Whereas... yes you guessed it, the RS Aero has completely done away with this feature of the Laser. The boom is so high you could practically stand up during gybes! What fun is that?  If you don't have any injuries what are you going to boast about?

6. Tossing the Caber
One of the best things about the Laser is that it has a sleeved sail. To rig the boat you just slip the mast into the sleeve and then lift the rig into the air like one of those Scottish blokes tossing the caber and pop the mast into the mast step. This is so much fun to do and great exercise especially when it's blowing 30 knots. It is always gratifying to show off your "tossing the caber" skills to the newbie Laser sailors who haven't mastered the art yet.  And if you are really lucky, some gorgeous little lady Laser sailor will ask a manly man like you for help in tossing her caber.

Manly man in kilt
stepping a Laser mast

Whereas the RS Aero has a bit of string called a halyard to pull up the sail. What a crazy idea! Anyone can do that. Even gorgeous little ladies.

7. The Wisdom of Crowds

Lasers have been around since 1971! Over 200,000 Lasers have been sold! Where I live in Rhode Island we regularly get 40-50 people out sailing Lasers in our local frostbite fleet all winter long!

So if you like bumping gunwales with the same 40-50 guys you have been bumping gunwales with for the last 45 years - and who doesn't? - then the Laser is the boat for you.

Whereas if you buy a new RS Aero you will have all the hassle of trying to persuade your friends to buy RS Aeros and come sailing with you. And then you will have to persuade some sailing club to host your RS Aero fleet. And then you will have to persuade regatta organizers to let RS Aeros come to their regattas.  Who needs all that botheration?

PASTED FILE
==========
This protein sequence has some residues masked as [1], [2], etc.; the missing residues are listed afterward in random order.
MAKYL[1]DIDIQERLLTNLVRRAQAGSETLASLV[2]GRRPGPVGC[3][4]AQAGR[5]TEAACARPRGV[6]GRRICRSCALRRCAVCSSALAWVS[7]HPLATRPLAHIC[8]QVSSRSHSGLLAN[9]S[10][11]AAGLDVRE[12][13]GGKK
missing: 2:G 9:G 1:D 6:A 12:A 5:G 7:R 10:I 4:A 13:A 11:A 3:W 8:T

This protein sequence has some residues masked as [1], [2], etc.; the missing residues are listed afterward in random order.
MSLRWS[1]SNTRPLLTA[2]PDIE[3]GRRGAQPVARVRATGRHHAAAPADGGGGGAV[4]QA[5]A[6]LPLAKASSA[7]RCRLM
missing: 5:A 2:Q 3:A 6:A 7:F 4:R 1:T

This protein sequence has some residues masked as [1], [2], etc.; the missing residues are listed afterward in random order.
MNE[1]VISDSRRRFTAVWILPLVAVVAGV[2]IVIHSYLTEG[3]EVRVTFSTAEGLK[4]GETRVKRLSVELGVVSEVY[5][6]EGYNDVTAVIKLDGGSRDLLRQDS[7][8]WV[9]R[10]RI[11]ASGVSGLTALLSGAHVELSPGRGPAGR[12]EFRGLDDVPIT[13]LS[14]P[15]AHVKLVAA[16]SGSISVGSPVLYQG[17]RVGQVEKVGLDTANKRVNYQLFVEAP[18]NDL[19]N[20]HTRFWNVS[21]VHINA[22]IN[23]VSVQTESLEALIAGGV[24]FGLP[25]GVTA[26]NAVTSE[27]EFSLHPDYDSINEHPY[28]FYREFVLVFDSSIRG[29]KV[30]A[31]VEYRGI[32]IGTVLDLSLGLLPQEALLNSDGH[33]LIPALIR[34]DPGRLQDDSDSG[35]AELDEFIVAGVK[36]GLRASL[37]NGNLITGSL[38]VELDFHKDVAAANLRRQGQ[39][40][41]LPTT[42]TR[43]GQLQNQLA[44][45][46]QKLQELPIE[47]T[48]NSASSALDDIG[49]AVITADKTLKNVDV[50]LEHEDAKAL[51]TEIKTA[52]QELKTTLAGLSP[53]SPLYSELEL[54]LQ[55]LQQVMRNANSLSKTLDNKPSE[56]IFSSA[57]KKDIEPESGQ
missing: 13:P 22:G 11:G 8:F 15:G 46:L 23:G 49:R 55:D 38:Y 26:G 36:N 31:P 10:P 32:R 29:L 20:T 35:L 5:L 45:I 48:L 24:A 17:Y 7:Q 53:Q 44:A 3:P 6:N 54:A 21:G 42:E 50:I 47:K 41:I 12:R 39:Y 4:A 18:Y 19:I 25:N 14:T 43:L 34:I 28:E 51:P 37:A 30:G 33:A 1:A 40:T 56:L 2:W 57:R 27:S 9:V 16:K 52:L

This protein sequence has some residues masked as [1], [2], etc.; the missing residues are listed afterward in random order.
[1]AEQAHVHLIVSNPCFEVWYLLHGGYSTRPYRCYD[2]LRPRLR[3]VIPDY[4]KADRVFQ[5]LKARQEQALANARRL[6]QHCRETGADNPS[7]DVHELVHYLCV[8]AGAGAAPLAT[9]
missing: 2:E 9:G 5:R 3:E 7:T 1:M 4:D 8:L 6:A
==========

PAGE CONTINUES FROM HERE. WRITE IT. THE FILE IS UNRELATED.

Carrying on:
And then, at those RS Aero regattas, you might end up racing people like former surfers and windsurfers and kiteboard sailors and even recovering keelboat sailors  - people who have never even owned a Laser in their lives! Can you believe such people actually exist? Do you really want to associate with them? Oh the humanity!

I think I'll go for a sail in my Laser now.

Update: April 4 2019. There is still a Laser in my garage but I haven't sailed it for several years. Owning an RS Aero has that effect on people. In honor of my move from the Laser to an RS Aero I have also started a new blog - Aerobian. Please check it out.


Drwatershed said...

You make some great points. You forgot about how the laser tiller has to go under that aforementioned traveller in such a way that a groove is worn in it so you have an excuse to buy a bright shiny new tiller every few years. where does one purchase those RS Aeros ?

Tillerman said...

Thanks Drwatershed. You make a good point about the Laser tiller. It has another terrific design feature too in that it is easy to forget that it should go UNDER the traveler line, not OVER it. I rigged it over the line the first time I tried a Laser. What a thrill to go on a planing reach in 20 knots to a mile offshore and then realize it is physically impossible to tack to sail back to shore! So much fun!

You purchase RS Aeros from your local RS Sailing dealer. How many do you want to buy? If you tell me where you are based I will point you to the right place.

Dan Gurney said...

Why not mention the Laser's mini rudder blade? It's so small and easy to load into the trunk of your car and store at home.